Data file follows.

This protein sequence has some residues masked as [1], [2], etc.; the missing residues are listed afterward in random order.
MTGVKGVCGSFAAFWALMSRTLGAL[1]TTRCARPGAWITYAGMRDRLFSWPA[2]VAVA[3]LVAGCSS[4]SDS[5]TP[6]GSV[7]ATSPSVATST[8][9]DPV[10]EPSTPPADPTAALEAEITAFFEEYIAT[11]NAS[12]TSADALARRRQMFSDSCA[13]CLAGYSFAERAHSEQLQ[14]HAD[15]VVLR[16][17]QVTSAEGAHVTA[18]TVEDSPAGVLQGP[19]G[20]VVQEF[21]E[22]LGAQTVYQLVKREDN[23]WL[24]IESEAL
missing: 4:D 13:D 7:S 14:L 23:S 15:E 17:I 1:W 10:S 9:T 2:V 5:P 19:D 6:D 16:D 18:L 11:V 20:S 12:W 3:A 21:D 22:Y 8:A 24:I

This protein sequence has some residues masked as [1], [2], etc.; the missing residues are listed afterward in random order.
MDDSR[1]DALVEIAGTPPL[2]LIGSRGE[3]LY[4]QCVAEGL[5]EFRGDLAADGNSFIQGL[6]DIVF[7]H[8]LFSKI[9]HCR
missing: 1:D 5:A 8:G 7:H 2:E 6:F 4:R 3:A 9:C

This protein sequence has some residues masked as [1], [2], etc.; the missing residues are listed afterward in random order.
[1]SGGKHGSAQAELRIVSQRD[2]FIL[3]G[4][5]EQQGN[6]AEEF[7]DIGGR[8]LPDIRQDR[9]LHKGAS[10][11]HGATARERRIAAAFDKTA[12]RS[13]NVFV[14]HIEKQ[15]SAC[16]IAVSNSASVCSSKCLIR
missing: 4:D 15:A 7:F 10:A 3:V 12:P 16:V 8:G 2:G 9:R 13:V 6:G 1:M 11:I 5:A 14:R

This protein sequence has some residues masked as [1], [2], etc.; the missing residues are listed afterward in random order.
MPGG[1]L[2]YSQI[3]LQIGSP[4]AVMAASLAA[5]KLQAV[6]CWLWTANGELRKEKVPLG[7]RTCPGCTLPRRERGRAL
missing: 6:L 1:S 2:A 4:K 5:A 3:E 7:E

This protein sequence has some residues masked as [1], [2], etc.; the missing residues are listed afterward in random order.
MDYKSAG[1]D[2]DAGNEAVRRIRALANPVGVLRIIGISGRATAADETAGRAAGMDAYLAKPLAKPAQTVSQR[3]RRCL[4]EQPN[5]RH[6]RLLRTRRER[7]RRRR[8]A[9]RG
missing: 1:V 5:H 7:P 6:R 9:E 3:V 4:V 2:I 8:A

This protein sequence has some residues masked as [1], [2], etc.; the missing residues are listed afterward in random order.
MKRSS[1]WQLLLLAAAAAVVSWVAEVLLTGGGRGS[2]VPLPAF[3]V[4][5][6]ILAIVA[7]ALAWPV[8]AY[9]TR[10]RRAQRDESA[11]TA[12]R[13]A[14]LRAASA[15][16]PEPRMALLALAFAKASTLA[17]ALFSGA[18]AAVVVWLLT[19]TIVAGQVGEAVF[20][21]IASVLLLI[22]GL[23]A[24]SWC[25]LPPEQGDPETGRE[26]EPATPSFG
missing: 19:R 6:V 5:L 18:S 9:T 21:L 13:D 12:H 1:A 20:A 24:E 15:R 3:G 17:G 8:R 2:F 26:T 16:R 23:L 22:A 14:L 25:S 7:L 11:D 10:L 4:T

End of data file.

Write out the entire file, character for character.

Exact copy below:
This protein sequence has some residues masked as [1], [2], etc.; the missing residues are listed afterward in random order.
MTGVKGVCGSFAAFWALMSRTLGAL[1]TTRCARPGAWITYAGMRDRLFSWPA[2]VAVA[3]LVAGCSS[4]SDS[5]TP[6]GSV[7]ATSPSVATST[8][9]DPV[10]EPSTPPADPTAALEAEITAFFEEYIAT[11]NAS[12]TSADALARRRQMFSDSCA[13]CLAGYSFAERAHSEQLQ[14]HAD[15]VVLR[16][17]QVTSAEGAHVTA[18]TVEDSPAGVLQGP[19]G[20]VVQEF[21]E[22]LGAQTVYQLVKREDN[23]WL[24]IESEAL
missing: 4:D 13:D 7:S 14:L 23:S 15:E 17:I 1:W 10:S 9:T 2:V 5:P 19:D 6:D 16:D 18:L 11:V 20:S 12:W 3:A 21:D 22:Y 8:A 24:I

This protein sequence has some residues masked as [1], [2], etc.; the missing residues are listed afterward in random order.
MDDSR[1]DALVEIAGTPPL[2]LIGSRGE[3]LY[4]QCVAEGL[5]EFRGDLAADGNSFIQGL[6]DIVF[7]H[8]LFSKI[9]HCR
missing: 1:D 5:A 8:G 7:H 2:E 6:F 4:R 3:A 9:C

This protein sequence has some residues masked as [1], [2], etc.; the missing residues are listed afterward in random order.
[1]SGGKHGSAQAELRIVSQRD[2]FIL[3]G[4][5]EQQGN[6]AEEF[7]DIGGR[8]LPDIRQDR[9]LHKGAS[10][11]HGATARERRIAAAFDKTA[12]RS[13]NVFV[14]HIEKQ[15]SAC[16]IAVSNSASVCSSKCLIR
missing: 4:D 15:A 7:F 10:A 3:V 12:P 16:V 8:G 2:G 9:R 13:V 6:G 1:M 11:I 5:A 14:R

This protein sequence has some residues masked as [1], [2], etc.; the missing residues are listed afterward in random order.
MPGG[1]L[2]YSQI[3]LQIGSP[4]AVMAASLAA[5]KLQAV[6]CWLWTANGELRKEKVPLG[7]RTCPGCTLPRRERGRAL
missing: 6:L 1:S 2:A 4:K 5:A 3:E 7:E

This protein sequence has some residues masked as [1], [2], etc.; the missing residues are listed afterward in random order.
MDYKSAG[1]D[2]DAGNEAVRRIRALANPVGVLRIIGISGRATAADETAGRAAGMDAYLAKPLAKPAQTVSQR[3]RRCL[4]EQPN[5]RH[6]RLLRTRRER[7]RRRR[8]A[9]RG
missing: 1:V 5:H 7:P 6:R 9:E 3:V 4:V 2:I 8:A

This protein sequence has some residues masked as [1], [2], etc.; the missing residues are listed afterward in random order.
MKRSS[1]WQLLLLAAAAAVVSWVAEVLLTGGGRGS[2]VPLPAF[3]V[4][5][6]ILAIVA[7]ALAWPV[8]AY[9]TR[10]RRAQRDESA[11]TA[12]R[13]A[14]LRAASA[15][16]PEPRMALLALAFAKASTLA[17]ALFSGA[18]AAVVVWLLT[19]TIVAGQVGEAVF[20][21]IASVLLLI[22]GL[23]A[24]SWC[25]LPPEQGDPETGRE[26]EPATPSFG
missing: 19:R 6:V 5:L 18:S 9:T 21:L 13:D 12:H 1:A 20:A 24:E 15:R 3:G 17:G 8:R 2:F 26:T 16:R 23:L 22:A 14:L 25:S 7:L 11:D 10:L 4:T